United Nations Environment Programme | Land Portal
Acronym: 
UNEP

The United Nations Environment Programme (UNEP) is the leading global environmental authority that sets the global environmental agenda, promotes the coherent implementation of the environmental dimension of sustainable development within the United Nations system and serves as an authoritative advocate for the global environment.

UNEP work encompasses:

  • Assessing global, regional and national environmental conditions and trends
  • Developing international and national environmental instruments
  • Strengthening institutions for the wise management of the environment

 Mission

"To provide leadership and encourage partnership in caring for the environment by inspiring, informing, and enabling nations and peoples to improve their quality of life without compromising that of future generations."

United Nations Environment Programme Resources

Displaying 1 - 10 of 66
Library Resource
Journal Articles & Books
December, 2020
Global

Resources, including minerals and metals, underpin the world’s economies for almost all sectors, providing crucial raw materials for their industrial processes. Despite efforts to decouple economies from resource use towards a circular economy, demand for extractive resources will continue to grow on the back of emerging economies. The report maps existing international governance frameworks and initiatives which have overlapping subsets that focus on delivering the 2030 Global Agenda for Sustainable Development.

Library Resource
Journal Articles & Books
December, 2020
Global

Influenced by international trends, as well as in response to population, climate, resource and development needs, the standards, norms, mechanisms and incentives in natural resources law at the national level have evolved in recent years. Natural resources laws are influenced by developments in the international arena, either through international treaties that are binding or through ‘soft law’ instruments that are not legally binding but nevertheless have widespread adherence among governments, or that provide principles that guide and shape national legislation.

Library Resource
Journal Articles & Books
December, 2019
Global

This publication was produced as part of the digital interactive exhibition Droughts in the Anthropocene, prepared for the fortieth session of the UNESCO General Conference. Droughts in the Anthropocene features fifteen case studies from around the world showcasing the social, environmental and cultural impacts of droughts and water scarcity. It highlights solutions offered by collaboration between scientists and local communities, and the important work of UNESCO IHP and partners in bridging science with society and policymakers to better address the impact of droughts.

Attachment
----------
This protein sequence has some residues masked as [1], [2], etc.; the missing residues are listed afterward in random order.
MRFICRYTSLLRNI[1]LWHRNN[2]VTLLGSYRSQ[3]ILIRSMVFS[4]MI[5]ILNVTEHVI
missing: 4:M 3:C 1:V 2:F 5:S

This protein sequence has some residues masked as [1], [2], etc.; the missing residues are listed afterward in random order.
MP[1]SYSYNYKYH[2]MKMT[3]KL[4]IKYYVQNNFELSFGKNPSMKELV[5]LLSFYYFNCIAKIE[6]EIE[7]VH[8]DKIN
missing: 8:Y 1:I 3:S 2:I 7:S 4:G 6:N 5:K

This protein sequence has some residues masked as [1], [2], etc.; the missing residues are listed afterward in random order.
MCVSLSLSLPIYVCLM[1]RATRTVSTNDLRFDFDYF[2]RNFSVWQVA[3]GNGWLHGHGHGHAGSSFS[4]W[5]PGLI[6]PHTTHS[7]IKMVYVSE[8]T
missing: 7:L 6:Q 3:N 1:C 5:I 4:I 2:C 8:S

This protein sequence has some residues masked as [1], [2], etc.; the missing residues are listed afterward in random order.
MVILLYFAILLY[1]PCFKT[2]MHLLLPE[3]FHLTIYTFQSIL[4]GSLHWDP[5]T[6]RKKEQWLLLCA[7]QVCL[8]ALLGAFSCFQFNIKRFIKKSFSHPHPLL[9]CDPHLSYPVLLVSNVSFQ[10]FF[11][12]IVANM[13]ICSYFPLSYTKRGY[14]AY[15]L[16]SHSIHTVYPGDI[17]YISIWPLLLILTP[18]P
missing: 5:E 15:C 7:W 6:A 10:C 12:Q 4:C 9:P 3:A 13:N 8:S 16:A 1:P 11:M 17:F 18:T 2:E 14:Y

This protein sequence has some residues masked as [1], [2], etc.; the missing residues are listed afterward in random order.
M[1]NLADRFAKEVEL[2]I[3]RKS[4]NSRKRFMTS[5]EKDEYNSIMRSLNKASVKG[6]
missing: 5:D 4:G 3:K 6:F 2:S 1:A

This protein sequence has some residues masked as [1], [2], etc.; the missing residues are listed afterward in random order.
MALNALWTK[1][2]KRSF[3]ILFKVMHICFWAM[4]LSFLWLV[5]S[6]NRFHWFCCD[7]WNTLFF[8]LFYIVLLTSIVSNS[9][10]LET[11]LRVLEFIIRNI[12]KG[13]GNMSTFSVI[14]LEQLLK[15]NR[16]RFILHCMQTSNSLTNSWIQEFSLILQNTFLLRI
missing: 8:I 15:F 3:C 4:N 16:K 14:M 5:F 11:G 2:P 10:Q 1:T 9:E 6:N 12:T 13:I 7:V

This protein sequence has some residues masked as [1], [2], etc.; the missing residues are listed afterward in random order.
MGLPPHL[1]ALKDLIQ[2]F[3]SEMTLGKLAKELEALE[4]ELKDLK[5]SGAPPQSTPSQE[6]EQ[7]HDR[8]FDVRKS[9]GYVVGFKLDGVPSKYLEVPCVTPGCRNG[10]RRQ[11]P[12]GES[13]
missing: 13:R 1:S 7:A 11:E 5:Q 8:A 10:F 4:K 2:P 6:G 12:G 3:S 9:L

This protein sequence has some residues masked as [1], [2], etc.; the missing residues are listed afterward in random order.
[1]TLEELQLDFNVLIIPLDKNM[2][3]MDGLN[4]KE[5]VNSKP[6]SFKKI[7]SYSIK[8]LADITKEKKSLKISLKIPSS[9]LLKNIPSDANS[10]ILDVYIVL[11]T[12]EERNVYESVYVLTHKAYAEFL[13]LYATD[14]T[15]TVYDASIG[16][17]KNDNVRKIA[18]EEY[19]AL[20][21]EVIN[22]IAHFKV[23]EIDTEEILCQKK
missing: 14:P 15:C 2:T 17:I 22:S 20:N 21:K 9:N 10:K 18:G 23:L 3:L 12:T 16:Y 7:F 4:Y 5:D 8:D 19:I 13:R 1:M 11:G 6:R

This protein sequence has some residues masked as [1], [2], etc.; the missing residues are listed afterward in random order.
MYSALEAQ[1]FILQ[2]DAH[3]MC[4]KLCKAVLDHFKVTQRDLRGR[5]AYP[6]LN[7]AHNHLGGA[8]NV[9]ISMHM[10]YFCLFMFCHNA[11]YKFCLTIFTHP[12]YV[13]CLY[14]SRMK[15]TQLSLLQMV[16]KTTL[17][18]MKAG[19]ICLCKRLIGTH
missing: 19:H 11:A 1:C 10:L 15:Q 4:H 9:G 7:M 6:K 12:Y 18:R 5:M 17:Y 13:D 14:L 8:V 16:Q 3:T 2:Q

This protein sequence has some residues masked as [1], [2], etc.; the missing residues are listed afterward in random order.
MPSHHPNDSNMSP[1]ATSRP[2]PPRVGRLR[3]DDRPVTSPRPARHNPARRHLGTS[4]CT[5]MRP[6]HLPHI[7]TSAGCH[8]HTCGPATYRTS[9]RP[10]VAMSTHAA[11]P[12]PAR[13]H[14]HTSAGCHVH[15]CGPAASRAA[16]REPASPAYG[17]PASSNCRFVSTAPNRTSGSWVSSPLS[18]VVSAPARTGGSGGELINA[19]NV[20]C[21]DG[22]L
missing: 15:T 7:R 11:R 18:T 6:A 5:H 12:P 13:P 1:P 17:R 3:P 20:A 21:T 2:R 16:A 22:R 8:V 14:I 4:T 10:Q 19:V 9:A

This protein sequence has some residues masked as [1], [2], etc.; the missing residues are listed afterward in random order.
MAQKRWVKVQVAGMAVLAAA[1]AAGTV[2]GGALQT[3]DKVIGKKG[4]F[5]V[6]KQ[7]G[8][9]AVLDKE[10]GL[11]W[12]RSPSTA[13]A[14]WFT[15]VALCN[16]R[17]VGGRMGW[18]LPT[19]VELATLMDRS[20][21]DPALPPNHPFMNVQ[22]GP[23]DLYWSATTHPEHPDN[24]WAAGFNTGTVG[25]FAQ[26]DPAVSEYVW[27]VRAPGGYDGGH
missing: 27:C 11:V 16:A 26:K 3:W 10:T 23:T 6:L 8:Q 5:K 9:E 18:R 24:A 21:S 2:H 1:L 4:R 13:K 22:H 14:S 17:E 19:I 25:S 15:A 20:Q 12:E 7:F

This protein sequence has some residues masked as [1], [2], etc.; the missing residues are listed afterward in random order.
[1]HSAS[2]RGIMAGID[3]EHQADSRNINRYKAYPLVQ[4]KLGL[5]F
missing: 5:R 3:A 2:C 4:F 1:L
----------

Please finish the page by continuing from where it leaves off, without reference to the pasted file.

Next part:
Library Resource
Journal Articles & Books
December, 2019
Global

When the UN Convention to Combat Desertification was created at the Rio Earth Summit over 25 years ago, it became the only international convention dedicated to protecting, managing and restoring our land. The environmental benefits of that work are already well documented, particularly when it comes to the inextricablelinks with climate change and biodiversity. But this book goes much further by highlighting the impact on the wellbeing of over three billion people – nearly half the world’s population – who are directly affected by land degradation.

Library Resource
Journal Articles & Books
December, 2019
Global

Land restoration has tremendous potential to help the world limit climate change and achieve its aims for sustainable development. In its latest study, the International Resource Panel finds positive spin-offs to support all 17 Sustainable Development Goals agreed to by the world’s nations as part of the 2030 Agenda for Sustainable Development.

While other reports have focused on a subset of the SDGs, this report has intentionally considered all of them, and has done so by inviting a large number of diverse authors to participate in the process.

Library Resource
Webinar Report: Land in Post-Conflict Settings
Reports & Research
June, 2019
Uganda, Myanmar, Global

Post-war societies not only have to deal with continuing unpeaceful relations but also land-related conflict legacies, farmland and forest degradation, heavily exploited natural resources, land mines, a destroyed infrastructure, as well as returning refugees and ex-combatants. In the aftermath of war, access to and control of land often remains a sensitive issue which may precipitate tensions and lead to a renewed destabilization of volatile post-conflict situations.

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